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Birth & More | Birth Options

Umbilical Cord Blood Stem Cell Storage

What are stem cells?

Stem Cells are the body’s master cells, which have the ability to differentiate and specialize into all cells that make up the human body (skin, tissue, blood, organs, muscle, bones, nerves etc).

Where are stem cells found?

After conception, a sperm and egg fuse to form on single human cell. This cell then begins to divide to form a group of cells known as stem cells as all the organs of the body will stem from them. These stem cells are classified as embryonic stem cells and research on these cells is what has made stem cells so controversial … the termination of a potential life to obtain stem cells in the interests of medical and scientific research. Netcells is not involved in any form of embroyonic stem cell research or therapies.

Stem cells are also abundant in the umbilical cord and placenta, which makes the collection of umbilical cord

blood at birth a once-in-a-lifetime opportunity, free of moral, ethical or religious concerns considering that the umbilical cord and placenta would otherwise be discarded.

Stem cells are also found in adults in peripheral blood, bone marrow and adipose (fat) tissue. Stem cells are active in maintaining and repairing our tissues. Traditionally, bone marrow has been utilized for transplants in life-threatening illnesses such as leukaemia. The problem with a bone marrow donor, is that it is extremely difficult to find a suitable HLA-type match (1 in 40,000). There is also a risk of rejection even where a match is found.

Stem cells collected from the umbilical cord provide an exciting solution, considering they are autologous (from your own body) and there is no chance of rejection.

What illnesses can stem cells treat?

The main use so far has been for blood related diseases, such as blood cancer like leukaemia and lymphoma; blood disorders like aplastic anaemia, Thalassemia, sickle cell anaemia, Fanconi’s anemia; disorders of the immune system and metabolic disorders. Significant research is being undertaken worldwide in stem cell therapies, such as in the treatment of spinal cord injuries, heart tissue regeneration, corneal reconstruction, diabetes, multiple sclerosis, Parkinson’s disease, etc, although none of this is yet clinically proven or commercially available.

Who can use the stem cells?

Stem cells represent a perfect match for the baby whose cord blood stem cells have been collected. There is also an excellent possibility that the stem cells will be a suitable match for a sibling (1 in 4) or a parent (1 in 8). In fact, the majority of stem cell transplants to date have been used for siblings.

What are the chances of you needing the stem cells?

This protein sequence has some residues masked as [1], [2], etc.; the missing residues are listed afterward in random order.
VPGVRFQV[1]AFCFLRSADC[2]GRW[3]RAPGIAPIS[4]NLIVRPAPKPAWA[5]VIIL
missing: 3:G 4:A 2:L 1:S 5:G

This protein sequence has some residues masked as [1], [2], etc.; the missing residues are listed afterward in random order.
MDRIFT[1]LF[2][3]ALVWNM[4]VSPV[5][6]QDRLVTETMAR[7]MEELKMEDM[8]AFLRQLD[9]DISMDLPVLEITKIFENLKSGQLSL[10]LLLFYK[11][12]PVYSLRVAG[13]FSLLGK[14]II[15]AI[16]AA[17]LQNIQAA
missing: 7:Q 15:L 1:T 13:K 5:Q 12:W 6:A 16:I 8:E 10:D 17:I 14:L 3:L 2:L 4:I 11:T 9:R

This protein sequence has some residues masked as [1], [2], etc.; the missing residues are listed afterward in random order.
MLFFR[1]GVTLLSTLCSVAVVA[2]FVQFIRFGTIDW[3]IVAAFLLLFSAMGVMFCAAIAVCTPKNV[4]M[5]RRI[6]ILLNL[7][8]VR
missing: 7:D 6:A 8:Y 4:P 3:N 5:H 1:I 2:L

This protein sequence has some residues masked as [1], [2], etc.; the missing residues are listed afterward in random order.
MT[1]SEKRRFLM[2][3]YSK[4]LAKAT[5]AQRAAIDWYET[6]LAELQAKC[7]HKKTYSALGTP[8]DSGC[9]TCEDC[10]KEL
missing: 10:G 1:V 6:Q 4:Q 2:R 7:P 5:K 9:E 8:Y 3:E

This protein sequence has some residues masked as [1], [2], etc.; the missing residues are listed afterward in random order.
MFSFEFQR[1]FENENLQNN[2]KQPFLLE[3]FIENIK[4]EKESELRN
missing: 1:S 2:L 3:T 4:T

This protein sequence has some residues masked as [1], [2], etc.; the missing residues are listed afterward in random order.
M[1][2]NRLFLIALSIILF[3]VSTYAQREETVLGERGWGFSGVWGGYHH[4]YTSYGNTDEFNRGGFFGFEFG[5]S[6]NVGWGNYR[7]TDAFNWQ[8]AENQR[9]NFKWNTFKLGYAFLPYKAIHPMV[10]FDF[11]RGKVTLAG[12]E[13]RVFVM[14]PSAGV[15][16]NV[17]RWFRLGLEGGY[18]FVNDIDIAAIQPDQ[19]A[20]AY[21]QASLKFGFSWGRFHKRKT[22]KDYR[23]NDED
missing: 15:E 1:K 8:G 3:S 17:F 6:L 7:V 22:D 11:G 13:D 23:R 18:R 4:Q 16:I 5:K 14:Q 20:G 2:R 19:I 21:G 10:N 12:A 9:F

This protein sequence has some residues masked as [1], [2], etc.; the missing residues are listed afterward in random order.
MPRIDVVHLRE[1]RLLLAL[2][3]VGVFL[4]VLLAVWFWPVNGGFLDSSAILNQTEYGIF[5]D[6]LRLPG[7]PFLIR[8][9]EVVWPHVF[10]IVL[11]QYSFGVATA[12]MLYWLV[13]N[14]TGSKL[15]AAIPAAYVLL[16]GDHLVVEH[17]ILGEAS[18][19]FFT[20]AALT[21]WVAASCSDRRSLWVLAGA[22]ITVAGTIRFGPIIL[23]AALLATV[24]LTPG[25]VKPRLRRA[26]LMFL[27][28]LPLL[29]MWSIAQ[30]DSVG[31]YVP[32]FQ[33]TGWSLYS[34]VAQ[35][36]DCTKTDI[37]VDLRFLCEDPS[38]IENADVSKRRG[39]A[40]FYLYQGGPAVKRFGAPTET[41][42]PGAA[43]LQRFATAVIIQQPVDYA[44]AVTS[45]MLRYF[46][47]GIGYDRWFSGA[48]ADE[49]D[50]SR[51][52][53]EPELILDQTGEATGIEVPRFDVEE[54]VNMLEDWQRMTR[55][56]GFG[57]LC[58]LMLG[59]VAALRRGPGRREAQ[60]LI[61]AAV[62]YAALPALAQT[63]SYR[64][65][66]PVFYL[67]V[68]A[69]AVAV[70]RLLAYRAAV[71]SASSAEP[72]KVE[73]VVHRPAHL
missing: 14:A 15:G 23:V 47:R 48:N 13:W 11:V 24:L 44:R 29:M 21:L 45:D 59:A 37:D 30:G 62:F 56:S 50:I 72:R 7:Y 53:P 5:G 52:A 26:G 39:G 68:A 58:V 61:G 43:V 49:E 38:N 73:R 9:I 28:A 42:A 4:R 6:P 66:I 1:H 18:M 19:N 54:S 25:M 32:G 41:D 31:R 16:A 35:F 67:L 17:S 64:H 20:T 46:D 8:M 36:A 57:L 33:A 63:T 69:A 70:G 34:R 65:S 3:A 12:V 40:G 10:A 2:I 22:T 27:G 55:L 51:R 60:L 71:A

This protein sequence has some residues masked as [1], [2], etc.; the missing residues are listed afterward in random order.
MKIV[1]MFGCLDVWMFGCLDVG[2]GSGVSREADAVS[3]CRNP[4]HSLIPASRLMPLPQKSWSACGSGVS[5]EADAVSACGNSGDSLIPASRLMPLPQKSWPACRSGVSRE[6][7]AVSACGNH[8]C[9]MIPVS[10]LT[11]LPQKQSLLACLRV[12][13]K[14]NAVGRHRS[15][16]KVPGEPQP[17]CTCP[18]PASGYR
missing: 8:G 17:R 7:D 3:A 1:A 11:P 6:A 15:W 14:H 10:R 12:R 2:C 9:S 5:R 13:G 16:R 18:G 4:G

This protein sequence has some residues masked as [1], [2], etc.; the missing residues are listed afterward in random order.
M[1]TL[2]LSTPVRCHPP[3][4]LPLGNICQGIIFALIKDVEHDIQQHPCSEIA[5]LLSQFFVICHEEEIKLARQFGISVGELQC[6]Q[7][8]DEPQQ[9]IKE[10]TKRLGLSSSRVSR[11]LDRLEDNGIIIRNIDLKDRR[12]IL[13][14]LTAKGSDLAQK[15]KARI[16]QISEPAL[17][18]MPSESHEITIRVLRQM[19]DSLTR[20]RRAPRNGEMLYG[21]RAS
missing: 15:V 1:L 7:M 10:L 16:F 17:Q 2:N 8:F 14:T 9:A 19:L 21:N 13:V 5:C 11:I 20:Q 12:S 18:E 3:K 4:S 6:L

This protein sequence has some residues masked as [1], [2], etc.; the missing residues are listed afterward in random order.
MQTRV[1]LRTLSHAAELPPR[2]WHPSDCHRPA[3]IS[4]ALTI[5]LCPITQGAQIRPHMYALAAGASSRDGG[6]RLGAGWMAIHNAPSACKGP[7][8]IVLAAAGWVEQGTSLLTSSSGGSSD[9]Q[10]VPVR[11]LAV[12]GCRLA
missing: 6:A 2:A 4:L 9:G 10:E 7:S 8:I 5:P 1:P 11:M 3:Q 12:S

The chances of needing the stem cells are not high and hopefully you will never need them. With all the current research being undertaken, it is likely that retrievals will increase in the future, as more diseases become treatable through stem cell therapy.

Reasons to consider in deciding whether to store your baby’s stem cells

This is primarily a question of affordability and should be seen as an extra form of medical insurance.

However, you should strongly consider storage,

  • If your family has a history of certain diseases, especially hematological cancers and;
  • Families of ethnic minorities or mixed race marriages, who are seriously underrepresented in public banks.

Collection procedure

Parents are provided with a collection kit prior to the birth, which is taken to the bedside during delivery. After the birth, once the baby has been safely delivered, the physician clamps the umbilical cord (with the placenta in utero or delivered), places a needle into the umbilical cord vein and the blood is drained by gravity into a sterile collection bag. It is a completely painless procedure and only takes a couple of minutes.

The blood is then couriered in a special temperature controlled kit to the laboratory in Midrand, Gauteng. The laboratory complies with international accreditation guidelines of the American Association of Blood Banks.

On receipt, the laboratory processes the blood and the stem cells are separated out and cryogenically stored in bags in vapour liquid nitrogen at -196°C.

Cord Tissue Collection

The tissue of the umbilical cord can also be preserved. It has been documented that the jelly like substance, contained in the centre of the umbilical cord, is also rich in stem cells. These stem cells are known as Mesenchymal stem cells and are able to differentiate into many cells of the body (nerve, skin, blood, bone, cartilage, fat, muscle, skeleton, heart, kidney, endothelium, liver, and pancreas cells).Therefore, they are able to be used in the treatment of many different diseases.

A piece of about 15cm of umbilical cord is sent to the laboratory with the cord blood. The cord is processed and frozen, just like the cord blood, and will be kept for use at a later stage.

Article and images courtesy of Dr Yvonne Holt from Netcells

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